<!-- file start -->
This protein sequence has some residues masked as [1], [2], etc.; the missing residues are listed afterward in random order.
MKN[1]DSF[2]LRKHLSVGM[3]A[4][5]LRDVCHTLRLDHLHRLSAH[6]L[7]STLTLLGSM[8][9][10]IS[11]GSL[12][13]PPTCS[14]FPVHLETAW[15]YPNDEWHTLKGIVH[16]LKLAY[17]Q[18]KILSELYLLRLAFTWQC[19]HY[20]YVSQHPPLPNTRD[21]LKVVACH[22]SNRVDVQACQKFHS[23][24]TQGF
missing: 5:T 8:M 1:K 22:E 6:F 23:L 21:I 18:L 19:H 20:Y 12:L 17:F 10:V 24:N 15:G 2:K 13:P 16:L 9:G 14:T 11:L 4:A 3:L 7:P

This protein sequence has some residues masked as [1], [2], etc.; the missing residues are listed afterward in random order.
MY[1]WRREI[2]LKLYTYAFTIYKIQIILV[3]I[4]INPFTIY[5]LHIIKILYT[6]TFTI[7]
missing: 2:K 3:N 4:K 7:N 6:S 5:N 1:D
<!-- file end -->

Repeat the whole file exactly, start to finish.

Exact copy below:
This protein sequence has some residues masked as [1], [2], etc.; the missing residues are listed afterward in random order.
MKN[1]DSF[2]LRKHLSVGM[3]A[4][5]LRDVCHTLRLDHLHRLSAH[6]L[7]STLTLLGSM[8][9][10]IS[11]GSL[12][13]PPTCS[14]FPVHLETAW[15]YPNDEWHTLKGIVH[16]LKLAY[17]Q[18]KILSELYLLRLAFTWQC[19]HY[20]YVSQHPPLPNTRD[21]LKVVACH[22]SNRVDVQACQKFHS[23][24]TQGF
missing: 5:T 8:M 1:K 22:E 6:F 23:L 21:I 18:L 19:H 20:Y 12:L 17:F 10:V 24:N 15:G 2:K 13:P 16:L 9:G 14:T 11:L 4:A 3:L 7:P

This protein sequence has some residues masked as [1], [2], etc.; the missing residues are listed afterward in random order.
MY[1]WRREI[2]LKLYTYAFTIYKIQIILV[3]I[4]INPFTIY[5]LHIIKILYT[6]TFTI[7]
missing: 2:K 3:N 4:K 7:N 6:S 5:N 1:D